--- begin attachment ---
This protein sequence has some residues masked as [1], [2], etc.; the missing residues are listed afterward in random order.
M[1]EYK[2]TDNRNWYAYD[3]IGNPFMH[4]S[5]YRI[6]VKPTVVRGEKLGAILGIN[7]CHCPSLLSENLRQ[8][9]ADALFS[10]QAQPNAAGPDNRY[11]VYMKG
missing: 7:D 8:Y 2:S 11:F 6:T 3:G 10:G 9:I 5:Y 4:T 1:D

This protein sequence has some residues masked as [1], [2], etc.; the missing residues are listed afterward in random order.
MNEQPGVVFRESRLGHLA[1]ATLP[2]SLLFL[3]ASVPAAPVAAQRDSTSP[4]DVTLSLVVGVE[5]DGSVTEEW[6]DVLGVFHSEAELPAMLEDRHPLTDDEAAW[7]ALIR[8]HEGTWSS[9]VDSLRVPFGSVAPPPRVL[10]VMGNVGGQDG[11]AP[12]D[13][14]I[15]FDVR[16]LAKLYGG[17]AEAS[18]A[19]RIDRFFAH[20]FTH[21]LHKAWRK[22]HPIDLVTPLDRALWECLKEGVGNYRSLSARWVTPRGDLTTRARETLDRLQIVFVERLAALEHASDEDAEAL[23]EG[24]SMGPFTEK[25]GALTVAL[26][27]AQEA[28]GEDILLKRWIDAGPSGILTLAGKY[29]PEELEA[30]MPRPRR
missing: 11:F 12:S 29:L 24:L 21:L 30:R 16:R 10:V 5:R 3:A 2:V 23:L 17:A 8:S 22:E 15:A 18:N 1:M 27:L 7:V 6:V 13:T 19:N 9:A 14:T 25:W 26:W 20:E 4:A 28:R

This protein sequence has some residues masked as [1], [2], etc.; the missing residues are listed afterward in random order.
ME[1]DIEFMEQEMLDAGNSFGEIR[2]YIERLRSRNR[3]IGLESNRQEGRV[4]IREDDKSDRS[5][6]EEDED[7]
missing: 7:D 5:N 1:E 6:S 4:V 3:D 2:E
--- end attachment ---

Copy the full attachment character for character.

This protein sequence has some residues masked as [1], [2], etc.; the missing residues are listed afterward in random order.
M[1]EYK[2]TDNRNWYAYD[3]IGNPFMH[4]S[5]YRI[6]VKPTVVRGEKLGAILGIN[7]CHCPSLLSENLRQ[8][9]ADALFS[10]QAQPNAAGPDNRY[11]VYMKG
missing: 7:D 8:Y 2:S 11:F 6:T 3:G 10:G 9:I 5:Y 4:T 1:D

This protein sequence has some residues masked as [1], [2], etc.; the missing residues are listed afterward in random order.
MNEQPGVVFRESRLGHLA[1]ATLP[2]SLLFL[3]ASVPAAPVAAQRDSTSP[4]DVTLSLVVGVE[5]DGSVTEEW[6]DVLGVFHSEAELPAMLEDRHPLTDDEAAW[7]ALIR[8]HEGTWSS[9]VDSLRVPFGSVAPPPRVL[10]VMGNVGGQDG[11]AP[12]D[13][14]I[15]FDVR[16]LAKLYGG[17]AEAS[18]A[19]RIDRFFAH[20]FTH[21]LHKAWRK[22]HPIDLVTPLDRALWECLKEGVGNYRSLSARWVTPRGDLTTRARETLDRLQIVFVERLAALEHASDEDAEAL[23]EG[24]SMGPFTEK[25]GALTVAL[26][27]AQEA[28]GEDILLKRWIDAGPSGILTLAGKY[29]PEELEA[30]MPRPRR
missing: 11:F 12:S 29:L 24:L 21:L 30:R 16:R 10:V 5:R 3:A 2:V 23:L 17:A 8:S 22:E 15:A 18:N 1:M 27:L 7:V 6:V 13:T 19:N 9:A 14:T 25:W 26:W 20:E 4:A 28:R

This protein sequence has some residues masked as [1], [2], etc.; the missing residues are listed afterward in random order.
ME[1]DIEFMEQEMLDAGNSFGEIR[2]YIERLRSRNR[3]IGLESNRQEGRV[4]IREDDKSDRS[5][6]EEDED[7]
missing: 7:D 5:N 1:E 6:S 4:V 3:D 2:E